I was allowed to go anywhere I wanted to in the caravan, but Father did have a couple of rules that I was never supposed to break. The first one was never to leave the confines of the caravan without letting him know.
The second was that I should always have one of my escorts with me wherever I went.
I broke both of those rules today.
The caravan entered the outskirts of Aubgherle, one of the larger towns in the land of Trimoria. Even though I grew up with the crowds of the marketplace, the caravan couldn’t compare to the feeling I experienced in the forest east of Aubgherle.
Since the caravan usually stayed at the larger towns for nearly a month at a time, I was very familiar with this area. I’ve lost count how many times Father had to hunt me down because I’d lost my escorts and wandered into the woods. Unlike most people in the caravan, I relished the solitude I experienced deep in this forest. Today, I snuck out while a heavy mist covered the valley the caravan had set camp in.
The silence within the woods was disturbing. I sniffed the pine-scented air as I wandered through the forest, looking for my elusive quarry. My father, along with most of my people, didn’t believe in the existence of elves.
I knew better.
Over the years, I’d spied hints of them in these woods. Catching glimpses of the mysterious elves happened regularly for me, but on rare occasions, one of the younger elves would actually stop and talk to me. Some of them couldn’t speak Trimorian, while others could. My brief conversations with the elves confirmed my suspicions. They were a lovely race of beautiful people who completely mistrusted most humans. I secretly aimed to earn that trust.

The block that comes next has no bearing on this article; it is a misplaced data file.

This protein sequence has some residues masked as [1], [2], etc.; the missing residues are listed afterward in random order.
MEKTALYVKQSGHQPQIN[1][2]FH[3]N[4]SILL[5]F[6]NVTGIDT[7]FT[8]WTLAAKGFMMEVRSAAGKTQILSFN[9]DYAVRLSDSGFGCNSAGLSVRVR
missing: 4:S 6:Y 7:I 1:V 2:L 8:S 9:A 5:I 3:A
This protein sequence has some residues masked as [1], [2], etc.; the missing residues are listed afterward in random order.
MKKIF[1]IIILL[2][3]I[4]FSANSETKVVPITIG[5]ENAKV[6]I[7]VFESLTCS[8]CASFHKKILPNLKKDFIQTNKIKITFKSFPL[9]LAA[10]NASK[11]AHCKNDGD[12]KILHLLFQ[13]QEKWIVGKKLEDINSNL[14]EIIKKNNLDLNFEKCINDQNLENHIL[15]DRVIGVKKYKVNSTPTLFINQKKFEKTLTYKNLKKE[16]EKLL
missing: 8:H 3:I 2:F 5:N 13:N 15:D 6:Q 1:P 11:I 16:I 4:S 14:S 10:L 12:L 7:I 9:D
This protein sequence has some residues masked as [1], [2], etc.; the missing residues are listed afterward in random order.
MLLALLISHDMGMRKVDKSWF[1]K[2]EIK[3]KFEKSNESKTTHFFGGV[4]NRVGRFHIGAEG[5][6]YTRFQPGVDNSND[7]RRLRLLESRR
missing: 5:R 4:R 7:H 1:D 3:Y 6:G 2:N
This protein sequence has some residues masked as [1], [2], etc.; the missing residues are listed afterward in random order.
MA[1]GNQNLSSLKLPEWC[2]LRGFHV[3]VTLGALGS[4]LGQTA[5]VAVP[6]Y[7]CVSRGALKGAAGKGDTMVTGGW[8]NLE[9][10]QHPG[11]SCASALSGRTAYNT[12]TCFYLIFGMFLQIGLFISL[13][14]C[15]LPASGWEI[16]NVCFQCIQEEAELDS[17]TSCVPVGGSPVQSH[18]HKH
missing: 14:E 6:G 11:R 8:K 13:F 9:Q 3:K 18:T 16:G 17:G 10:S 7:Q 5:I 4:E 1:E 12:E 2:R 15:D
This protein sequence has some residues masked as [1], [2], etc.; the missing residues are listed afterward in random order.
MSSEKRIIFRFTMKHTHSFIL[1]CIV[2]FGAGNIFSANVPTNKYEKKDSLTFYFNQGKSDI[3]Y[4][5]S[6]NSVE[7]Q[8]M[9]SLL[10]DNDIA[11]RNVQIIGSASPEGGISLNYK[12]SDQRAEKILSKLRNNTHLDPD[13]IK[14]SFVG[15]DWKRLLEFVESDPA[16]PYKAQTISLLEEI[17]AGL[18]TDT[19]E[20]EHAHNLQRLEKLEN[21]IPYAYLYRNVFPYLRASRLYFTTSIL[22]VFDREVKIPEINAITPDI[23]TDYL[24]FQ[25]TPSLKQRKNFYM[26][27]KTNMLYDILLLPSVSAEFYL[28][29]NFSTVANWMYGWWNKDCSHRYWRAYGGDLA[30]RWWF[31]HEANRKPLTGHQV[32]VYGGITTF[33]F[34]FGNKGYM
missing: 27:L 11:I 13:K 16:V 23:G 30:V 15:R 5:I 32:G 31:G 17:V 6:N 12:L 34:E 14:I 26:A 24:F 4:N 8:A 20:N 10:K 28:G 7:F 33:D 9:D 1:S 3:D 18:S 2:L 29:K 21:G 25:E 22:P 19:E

As I tiptoed through the woods looking for the familiar paths that the elves had left, a high-pitched gurgling roar shattered the silence.
My heart beat quicker as I heard the crack of a twig. A lizard-like creature with green scales, the size of a large dog, was giving me a sinister stare that sent shivers up and down my back. This ominous creature was unlike anything I’d ever seen or heard of in Trimoria. Its yellow and black eyes glared at me as it slowly opened its mouth and growled menacingly. The creature scratched the ground with its claws and unfurled a set of wings. I saw it gather itself for a leap.
I slowly backed away. Then a series of gray blurs flew past me and the creature made a coughing sound and sprouted a pair of arrows.
An elf appeared seemingly out of nowhere and chopped the monster’s head off. As the elf backed away, the twitching body rhythmically spewed streams of blood from its neck as the decapitated head spasmodically opened its jaws for the last time and its snake-like eyes closed.
The elf turned to me with an appraising look. “Are you hurt?”
I felt a burning sensation near my ribs. The creature must have spit something at me just before the elf killed it. I looked down and saw two steaming holes in the traveling clothes that I had worn and I suddenly felt nauseated. The world blurred and spun as the ground came rushing up to meet me…